If there’s a single factor most likely to derail retirement plans, healthcare costs are probably it. There’s no way to accurately predict what they will be, and although we know healthcare costs are rising, we don’t know how much they will increase during our later years. Because of this uncertainty, planning for your future healthcare costs is a critical component of your overall retirement strategy.

For most of us, Medicare will be the primary source of healthcare insurance, making it very important to understand how this program and its supplemental parts work. Here are some things you should know:

• Unless you’re already receiving Social Security benefits, you must apply for Medicare at age 65 if you’re not working, don’t have employer insurance or live abroad. After 65, you must enroll within eight months of stopping work – even if you continue to receive COBRA or retiree health benefits from an employer.

• Medicare takes everyone who qualifies based on making sufficient contributions during their working years – your health is not a factor.

• Medicare is not free. You pay premiums for coverage and copayments for most services.

• Medicare doesn’t cover everything. Although it covers many health services, prescription drugs and medical equipment, there are significant gaps. For example, Medicare generally won’t cover vision, hearing and dental care; nursing home care; or medical services received abroad.

• Medicare doesn’t cover your dependents. No one under 65 can get Medicare except those who qualify through disability.

• There are four parts to Medicare: Part A helps pay for hospital or skilled nursing facility costs, home healthcare, hospice care and medicines administered to inpatients. Part B helps pay bills for physicians and outpatient services. Part C is a different way of receiving Medicare benefits – through private health plans known as Medicare Advantage plans. Part D helps pay the cost of prescription drugs. Be sure to find out what your different premiums, co-pays and out-of-pocket expenses are likely to be. Information also is available at www.medicare.gov.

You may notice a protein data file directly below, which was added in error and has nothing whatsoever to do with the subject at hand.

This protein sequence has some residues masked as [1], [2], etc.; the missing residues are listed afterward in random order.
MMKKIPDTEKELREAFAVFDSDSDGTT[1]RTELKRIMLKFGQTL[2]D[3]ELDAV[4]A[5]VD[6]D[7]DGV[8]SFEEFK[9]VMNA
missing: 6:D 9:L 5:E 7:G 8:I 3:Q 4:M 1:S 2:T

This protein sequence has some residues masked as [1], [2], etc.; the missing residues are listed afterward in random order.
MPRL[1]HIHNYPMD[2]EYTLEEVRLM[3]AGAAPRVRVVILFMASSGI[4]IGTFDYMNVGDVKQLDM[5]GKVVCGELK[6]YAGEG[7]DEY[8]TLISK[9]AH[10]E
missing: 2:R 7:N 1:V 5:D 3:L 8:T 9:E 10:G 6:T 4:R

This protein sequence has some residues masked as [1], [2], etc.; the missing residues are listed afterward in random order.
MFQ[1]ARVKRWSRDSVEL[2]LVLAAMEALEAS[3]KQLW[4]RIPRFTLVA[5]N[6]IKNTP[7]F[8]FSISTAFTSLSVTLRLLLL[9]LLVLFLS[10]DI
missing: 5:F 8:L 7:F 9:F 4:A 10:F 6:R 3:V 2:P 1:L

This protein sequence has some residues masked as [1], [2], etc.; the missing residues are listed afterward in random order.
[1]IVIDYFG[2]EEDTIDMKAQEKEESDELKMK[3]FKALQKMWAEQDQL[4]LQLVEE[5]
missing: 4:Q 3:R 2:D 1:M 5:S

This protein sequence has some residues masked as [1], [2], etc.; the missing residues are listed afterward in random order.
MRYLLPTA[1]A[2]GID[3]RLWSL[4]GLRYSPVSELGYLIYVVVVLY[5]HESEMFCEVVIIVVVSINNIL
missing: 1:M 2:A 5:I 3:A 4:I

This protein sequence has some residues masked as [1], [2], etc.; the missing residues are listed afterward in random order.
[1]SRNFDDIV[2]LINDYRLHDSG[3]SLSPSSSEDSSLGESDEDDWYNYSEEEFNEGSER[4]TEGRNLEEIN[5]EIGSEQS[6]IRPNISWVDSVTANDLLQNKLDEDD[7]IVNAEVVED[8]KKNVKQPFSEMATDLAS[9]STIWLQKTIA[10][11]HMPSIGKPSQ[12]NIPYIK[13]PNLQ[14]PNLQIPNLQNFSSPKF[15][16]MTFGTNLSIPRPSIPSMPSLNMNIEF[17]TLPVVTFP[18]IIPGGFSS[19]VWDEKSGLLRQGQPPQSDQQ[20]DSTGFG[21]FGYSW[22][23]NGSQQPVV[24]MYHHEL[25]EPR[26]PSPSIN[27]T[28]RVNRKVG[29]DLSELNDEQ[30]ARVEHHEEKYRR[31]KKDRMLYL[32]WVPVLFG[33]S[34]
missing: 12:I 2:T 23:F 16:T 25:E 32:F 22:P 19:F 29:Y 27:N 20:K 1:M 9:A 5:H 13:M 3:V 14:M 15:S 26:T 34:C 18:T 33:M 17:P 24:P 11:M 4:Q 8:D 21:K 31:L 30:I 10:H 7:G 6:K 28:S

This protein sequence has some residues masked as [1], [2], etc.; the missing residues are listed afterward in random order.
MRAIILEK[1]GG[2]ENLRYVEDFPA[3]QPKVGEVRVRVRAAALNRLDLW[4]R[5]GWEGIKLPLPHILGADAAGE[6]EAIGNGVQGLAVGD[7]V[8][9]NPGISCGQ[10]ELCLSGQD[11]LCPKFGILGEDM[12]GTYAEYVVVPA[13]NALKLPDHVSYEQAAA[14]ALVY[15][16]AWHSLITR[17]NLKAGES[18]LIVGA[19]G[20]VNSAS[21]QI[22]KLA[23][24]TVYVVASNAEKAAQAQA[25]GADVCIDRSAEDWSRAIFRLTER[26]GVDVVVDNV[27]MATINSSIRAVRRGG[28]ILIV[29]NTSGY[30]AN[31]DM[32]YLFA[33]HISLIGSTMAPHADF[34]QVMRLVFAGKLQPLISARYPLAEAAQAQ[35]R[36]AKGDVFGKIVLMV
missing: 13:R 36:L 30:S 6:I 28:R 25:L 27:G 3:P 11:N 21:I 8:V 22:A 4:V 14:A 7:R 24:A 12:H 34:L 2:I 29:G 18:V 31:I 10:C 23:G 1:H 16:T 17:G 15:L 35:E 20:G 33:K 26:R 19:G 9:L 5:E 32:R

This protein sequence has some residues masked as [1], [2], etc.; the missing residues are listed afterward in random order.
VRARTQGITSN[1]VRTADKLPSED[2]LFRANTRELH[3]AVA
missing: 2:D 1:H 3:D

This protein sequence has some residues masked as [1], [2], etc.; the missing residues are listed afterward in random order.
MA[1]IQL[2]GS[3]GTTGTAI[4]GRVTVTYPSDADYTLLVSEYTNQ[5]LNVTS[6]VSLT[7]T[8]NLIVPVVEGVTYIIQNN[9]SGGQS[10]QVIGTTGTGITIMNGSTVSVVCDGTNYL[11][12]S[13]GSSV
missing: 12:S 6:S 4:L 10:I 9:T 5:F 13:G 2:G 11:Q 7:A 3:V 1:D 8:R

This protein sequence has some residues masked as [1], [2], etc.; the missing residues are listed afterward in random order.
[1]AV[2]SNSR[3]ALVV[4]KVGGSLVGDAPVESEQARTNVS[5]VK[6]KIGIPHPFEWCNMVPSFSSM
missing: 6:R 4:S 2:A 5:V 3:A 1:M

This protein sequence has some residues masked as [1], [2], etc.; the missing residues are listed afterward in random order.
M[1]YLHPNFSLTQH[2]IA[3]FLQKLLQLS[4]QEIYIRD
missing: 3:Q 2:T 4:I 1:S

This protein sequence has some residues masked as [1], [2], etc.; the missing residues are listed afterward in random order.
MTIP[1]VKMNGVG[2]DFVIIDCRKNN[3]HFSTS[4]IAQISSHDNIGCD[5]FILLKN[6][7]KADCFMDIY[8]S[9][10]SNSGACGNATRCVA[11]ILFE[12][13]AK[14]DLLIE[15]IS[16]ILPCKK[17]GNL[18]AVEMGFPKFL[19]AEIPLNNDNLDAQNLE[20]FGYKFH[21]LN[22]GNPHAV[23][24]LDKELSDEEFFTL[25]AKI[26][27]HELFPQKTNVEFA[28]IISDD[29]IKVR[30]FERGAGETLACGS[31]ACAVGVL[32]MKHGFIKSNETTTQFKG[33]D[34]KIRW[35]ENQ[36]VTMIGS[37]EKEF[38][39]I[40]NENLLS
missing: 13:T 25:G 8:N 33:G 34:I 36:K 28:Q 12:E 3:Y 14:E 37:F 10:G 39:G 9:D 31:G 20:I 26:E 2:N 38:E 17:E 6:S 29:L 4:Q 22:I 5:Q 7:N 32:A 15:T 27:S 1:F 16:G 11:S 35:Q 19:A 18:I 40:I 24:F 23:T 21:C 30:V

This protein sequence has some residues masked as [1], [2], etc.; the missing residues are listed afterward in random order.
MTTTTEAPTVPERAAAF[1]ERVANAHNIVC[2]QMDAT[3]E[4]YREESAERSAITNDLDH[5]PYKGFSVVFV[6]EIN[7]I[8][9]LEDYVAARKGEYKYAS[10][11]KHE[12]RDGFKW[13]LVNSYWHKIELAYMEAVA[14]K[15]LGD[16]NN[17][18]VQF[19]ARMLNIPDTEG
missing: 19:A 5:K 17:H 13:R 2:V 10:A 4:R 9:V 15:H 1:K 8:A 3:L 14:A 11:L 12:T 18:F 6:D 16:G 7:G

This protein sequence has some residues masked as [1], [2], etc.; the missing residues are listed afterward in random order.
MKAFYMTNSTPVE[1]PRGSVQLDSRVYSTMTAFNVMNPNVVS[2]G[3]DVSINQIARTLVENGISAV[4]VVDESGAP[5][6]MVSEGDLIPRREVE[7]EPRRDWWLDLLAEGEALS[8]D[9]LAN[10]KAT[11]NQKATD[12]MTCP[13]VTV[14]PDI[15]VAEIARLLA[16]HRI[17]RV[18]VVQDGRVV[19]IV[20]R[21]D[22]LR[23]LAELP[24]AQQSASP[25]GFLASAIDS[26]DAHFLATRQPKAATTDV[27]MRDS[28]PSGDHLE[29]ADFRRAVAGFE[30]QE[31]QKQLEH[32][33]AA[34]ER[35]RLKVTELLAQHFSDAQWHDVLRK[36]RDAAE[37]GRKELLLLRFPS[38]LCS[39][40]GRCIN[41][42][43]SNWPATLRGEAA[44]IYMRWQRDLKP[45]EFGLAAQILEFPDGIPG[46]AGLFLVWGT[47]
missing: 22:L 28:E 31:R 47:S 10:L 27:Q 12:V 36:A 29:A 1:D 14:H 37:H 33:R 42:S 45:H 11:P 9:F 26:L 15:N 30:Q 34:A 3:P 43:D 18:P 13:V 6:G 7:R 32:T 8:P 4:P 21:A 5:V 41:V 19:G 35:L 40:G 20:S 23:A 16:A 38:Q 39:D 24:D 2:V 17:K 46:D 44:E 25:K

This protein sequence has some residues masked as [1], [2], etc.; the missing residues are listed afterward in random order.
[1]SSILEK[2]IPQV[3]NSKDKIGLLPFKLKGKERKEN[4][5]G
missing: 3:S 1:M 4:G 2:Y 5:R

Although we all want to age gracefully and spend our final years in our own homes, the reality is that nearly two-thirds of Americans over 65 will need long-term care services at some point, according to the U.S. Department of Health and Human Services.

Since neither Medicare nor Medigap/Medicare Supplemental Insurance covers extended nursing home stays, it’s up to us to prepare for the real possibility that we’re going to have some significant costs in this area.

How significant? In 2009, the median cost of a private room in a nursing home was about $205 a day. A 2010 report from Genworth put the median annual cost of care in a private room in a nursing home at $75,190. With numbers like those, it makes sense to consider long-term care insurance.

Premiums for long-term care insurance vary considerably, with your age and overall health the major factors determining the specific costs. The younger you are when you sign up, the lower your premium is likely to be.


Of course, there’s no way to know how long you might need long-term care, or even if you’ll need it at all. This last possibility – that you won’t need it and might therefore “waste” the premium – is a major reason why people don’t buy long-term care insurance.

If that’s a concern, you may want to investigate new hybrid policies that combine features of life insurance and long-term care insurance. With a hybrid policy, if the insured never needs longterm care, then the life insurance portion of the policy provides benefits tax-free to the named beneficiary.

Long-term care insurance is a complicated subject. It’s wise to talk things over with your financial advisor.

Kathy Greeneway is a Certified Financial Planner® with Raymond James Financial Services, Inc. located at First Dakota National Bank, 225 Cedar St., Yankton, SD. Securities offered through Raymond James Financial Services, Inc., Member FINRA/SIPC, and are not insured by FDIC, NCUA or any other government agency; are not deposits or obligations of First Dakota National Bank; are not guaranteed by First Dakota National Bank; and are subject to risks, including the possible loss of principal. First Dakota National Bank and First Dakota Brokerage Services are independent of Raymond James Financial Services.